bain-in-colorToday’s training module for new employees is about building brains. Remember, this is the third in a series of ten. This training series is designed to prepare new, inexperienced staff to deliver skillful trauma-informed care. The lessons can be taught by supervisors. Each module consists of a discussion and an exercise to try to explore the topic. And each module includes a tip sheet with ideas for how to put that skill into practice immediately, using practical strategies.

Before I go on to this module, I want to remind you about my on line training course Making It Real! Implementing Trauma-Informed Care in Child Serving Agencies.

Making It Real! is For You! 

Making It Real! is a team-based course for child serving programs. The classes consist of twelve modules.

You may be wondering what the course actually covers. Here is an outline:

  • Planning
  • Measuring and Communicating
  • Planning Your Training
  • The Therapeutic Milieu
  • Developing a Trauma-Informed Staff
  • Enhancing Clinical Skills
  • Behavior Management
  • Trauma-Informed Work with Families
  • Vicarious Traumatization
  • Policies and Procedures
  • Trauma Specific Interventions
  • Celebrating and Sustaining

Each one of these topics contains many modules. Each module contains a video, and implementation guide, and several resources.

Please check out the course here. There is a limited time introductory special with great bonuses. When you enroll in the course you can download all the materials for lifetime access. And there is a money-back guarantee, so why not try it?

Now for the third module in the New Employee Training Series- Building Brains



We have evidence that a child’s brain is changed by neglect and trauma. We can rebuild the brain through our daily activities.

Some of the brain deficits caused by early neglect and trauma are: less developed thinking, an over-developed sense of danger; difficulty using words; an under-developed ability to sort out social cues; an inability to recognize or identify emotions; confusion in their relationship with their body; little ability to observe one’s self; diminished capacity to remember; less skillful executive functions (planning, goal-setting, organizing) and difficulty with relaxing and sleeping.

We can help by: Understanding that we have to act as the thinking brain for the time being; actively teaching problem-solving rather than punishing; helping the child with attention, memory, self-observation, and impulse control; not responding to dysregulation with thinking interventions, but responding instead with calming; using interventions such as art, and dance; maintaining predictable structure; being clear in communication; teaching social interpretation through movies, etc.; teaching names of emotions; teaching recognition of bodily sensations of emotions; narrating our own use of emotion-management skills; promoting fun and offering support for sleep.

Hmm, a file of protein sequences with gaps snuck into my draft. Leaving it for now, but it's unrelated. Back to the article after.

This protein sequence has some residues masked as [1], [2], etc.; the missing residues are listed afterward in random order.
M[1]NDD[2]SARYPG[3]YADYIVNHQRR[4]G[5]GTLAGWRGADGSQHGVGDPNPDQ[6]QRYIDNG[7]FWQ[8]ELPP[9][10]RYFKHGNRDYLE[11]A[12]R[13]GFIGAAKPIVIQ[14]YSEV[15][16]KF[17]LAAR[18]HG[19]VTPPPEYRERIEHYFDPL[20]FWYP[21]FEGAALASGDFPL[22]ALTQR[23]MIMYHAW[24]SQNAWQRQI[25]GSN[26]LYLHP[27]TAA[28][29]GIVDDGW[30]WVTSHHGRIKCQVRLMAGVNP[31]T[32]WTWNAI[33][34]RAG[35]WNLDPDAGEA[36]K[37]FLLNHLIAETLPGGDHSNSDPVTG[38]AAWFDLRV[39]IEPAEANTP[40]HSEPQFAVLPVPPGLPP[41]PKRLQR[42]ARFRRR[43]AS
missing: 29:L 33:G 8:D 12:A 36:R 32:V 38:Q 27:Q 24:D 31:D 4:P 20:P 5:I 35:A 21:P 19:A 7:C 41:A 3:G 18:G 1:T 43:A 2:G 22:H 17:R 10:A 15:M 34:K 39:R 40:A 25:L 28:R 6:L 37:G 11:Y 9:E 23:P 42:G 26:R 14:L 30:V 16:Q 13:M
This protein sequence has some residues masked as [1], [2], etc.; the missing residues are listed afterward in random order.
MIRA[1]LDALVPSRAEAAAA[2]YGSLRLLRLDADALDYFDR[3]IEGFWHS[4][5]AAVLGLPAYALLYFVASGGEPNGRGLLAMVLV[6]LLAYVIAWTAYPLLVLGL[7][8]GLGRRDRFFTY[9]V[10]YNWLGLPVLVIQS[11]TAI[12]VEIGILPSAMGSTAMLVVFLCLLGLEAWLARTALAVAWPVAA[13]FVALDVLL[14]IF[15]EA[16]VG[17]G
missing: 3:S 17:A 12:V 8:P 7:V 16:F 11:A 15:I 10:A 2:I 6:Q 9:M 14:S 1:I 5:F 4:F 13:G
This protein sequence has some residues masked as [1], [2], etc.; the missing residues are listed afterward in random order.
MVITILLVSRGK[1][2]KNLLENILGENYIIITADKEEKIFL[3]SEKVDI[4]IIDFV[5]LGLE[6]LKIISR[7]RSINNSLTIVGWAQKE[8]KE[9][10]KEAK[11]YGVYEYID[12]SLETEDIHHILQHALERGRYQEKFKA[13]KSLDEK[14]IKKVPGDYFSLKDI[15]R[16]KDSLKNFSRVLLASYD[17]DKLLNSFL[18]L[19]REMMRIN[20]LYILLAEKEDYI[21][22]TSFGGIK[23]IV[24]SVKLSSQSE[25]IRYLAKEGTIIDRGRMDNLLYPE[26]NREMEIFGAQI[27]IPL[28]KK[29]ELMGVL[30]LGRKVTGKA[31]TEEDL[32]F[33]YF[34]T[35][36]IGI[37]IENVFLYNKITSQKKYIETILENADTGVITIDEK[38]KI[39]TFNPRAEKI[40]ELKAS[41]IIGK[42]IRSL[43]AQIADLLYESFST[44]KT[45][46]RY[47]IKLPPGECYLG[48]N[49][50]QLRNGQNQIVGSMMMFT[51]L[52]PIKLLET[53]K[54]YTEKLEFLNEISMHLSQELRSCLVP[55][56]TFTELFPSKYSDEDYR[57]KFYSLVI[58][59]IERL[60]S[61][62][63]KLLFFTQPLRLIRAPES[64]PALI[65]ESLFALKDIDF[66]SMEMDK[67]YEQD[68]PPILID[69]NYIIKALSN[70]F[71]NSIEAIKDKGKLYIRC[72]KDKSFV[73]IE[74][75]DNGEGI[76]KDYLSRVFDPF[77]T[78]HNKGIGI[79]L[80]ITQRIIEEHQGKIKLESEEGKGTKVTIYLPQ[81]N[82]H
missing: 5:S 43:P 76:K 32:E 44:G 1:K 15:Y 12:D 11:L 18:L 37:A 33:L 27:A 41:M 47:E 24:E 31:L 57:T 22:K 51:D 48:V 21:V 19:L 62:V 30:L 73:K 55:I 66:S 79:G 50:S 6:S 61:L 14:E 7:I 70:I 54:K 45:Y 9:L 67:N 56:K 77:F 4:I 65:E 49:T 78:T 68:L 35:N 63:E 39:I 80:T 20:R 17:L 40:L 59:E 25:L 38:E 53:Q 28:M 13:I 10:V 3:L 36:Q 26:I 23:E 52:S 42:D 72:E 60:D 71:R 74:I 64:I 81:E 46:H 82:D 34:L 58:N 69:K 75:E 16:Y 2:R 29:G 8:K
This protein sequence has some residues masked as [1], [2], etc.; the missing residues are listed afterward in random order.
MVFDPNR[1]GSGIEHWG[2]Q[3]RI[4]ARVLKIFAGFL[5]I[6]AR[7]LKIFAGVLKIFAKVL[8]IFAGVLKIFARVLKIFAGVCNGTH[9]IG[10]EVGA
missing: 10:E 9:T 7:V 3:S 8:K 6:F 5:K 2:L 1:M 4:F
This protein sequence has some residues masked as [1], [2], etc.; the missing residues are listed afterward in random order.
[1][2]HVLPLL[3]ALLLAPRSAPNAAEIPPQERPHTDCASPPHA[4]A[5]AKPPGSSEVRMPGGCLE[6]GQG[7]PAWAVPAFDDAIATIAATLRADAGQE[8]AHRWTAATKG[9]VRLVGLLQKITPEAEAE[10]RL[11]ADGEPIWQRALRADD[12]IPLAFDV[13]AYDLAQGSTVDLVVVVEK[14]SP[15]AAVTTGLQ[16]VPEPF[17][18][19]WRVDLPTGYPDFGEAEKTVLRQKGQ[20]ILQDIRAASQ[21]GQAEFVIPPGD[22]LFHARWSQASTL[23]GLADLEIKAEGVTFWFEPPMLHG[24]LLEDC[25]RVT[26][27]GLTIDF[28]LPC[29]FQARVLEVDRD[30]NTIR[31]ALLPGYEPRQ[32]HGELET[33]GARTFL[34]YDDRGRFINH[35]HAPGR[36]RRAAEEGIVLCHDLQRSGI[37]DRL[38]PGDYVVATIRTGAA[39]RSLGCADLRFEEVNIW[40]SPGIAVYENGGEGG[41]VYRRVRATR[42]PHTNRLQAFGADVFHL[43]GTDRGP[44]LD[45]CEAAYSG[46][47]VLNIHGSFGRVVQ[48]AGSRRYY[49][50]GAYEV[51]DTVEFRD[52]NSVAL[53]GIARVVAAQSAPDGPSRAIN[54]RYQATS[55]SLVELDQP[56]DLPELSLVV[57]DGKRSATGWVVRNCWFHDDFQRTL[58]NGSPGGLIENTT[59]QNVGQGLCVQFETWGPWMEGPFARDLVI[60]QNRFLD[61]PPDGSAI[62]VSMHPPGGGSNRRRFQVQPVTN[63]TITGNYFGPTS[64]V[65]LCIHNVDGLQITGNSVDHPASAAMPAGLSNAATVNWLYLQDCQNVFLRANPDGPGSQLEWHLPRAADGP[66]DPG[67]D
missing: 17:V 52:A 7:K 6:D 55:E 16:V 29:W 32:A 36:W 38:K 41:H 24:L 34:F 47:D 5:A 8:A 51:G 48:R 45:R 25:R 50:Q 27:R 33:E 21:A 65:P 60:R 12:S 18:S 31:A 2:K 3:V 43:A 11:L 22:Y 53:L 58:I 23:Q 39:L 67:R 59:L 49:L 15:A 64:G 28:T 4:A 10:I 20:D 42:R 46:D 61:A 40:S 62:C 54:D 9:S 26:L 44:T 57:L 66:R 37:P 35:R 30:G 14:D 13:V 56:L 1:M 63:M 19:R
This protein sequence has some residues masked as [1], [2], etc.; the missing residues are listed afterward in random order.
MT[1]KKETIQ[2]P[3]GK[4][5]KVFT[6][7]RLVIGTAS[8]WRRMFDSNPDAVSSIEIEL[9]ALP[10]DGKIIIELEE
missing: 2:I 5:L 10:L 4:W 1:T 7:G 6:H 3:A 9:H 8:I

Danger: The human brain responds instantly to danger. We do not choose to do this, it just happens, because when there is danger, we need to act quickly. We become hyper-alert and focused on danger and safety. Our brain withdraws blood from non-essential activities such as digestion, and brings all the body’s resources to the muscles necessary for fighting or fleeing. Our hearts beat fast. One of the functions that is shut down is analytical thinking, because in times of danger we don’t need to think, we need to act.

In the normal course of events the danger ends and the person gradually relaxes. However, when a child is repeatedly faced with unpredictable danger beyond her ability to cope, she becomes stuck in the danger response, and is always somewhat activated. This results in the child being overly reactive, concentrating only on danger and safety, and being unable to relax. Both sleep and play are difficult. When new things happen, the child often over-reacts.

A sense of safety is necessary before the person is available for connection.

  •  The human danger response is automatic.
  • The child experiences more danger than she can handle.
  • The child gets stuck in the danger response.
  • The child can learn to recognize this and learn ways to calm herself without help.

Exercise to try:

Ask participants to remember a time they were in a near-car accident or otherwise faced sudden danger.

  • What happened in their bodies?
  • If they were sleepy, were they still?
  • If they were admiring the scenery, were they still looking at it? What were they now paying attention to?
  • If they were chatting with a friend, were they still doing so?
  • What happened afterwards? how did they return to normal?
  • How would it feel to be stuck in the danger response?
  • In what ways do we observe that our children have difficulty with relaxation?
  • What are the signals of physical and psychological danger in our treatment programs?
  • What are the signals of safety?
  • How can we decrease danger and increase safety?

For a tip sheet with practical ideas to start building brains immediately, click below:

Click Here to Build Better Brains

Let me know your reactions to these modules at and be sure to check out Making It Real!

Share this on: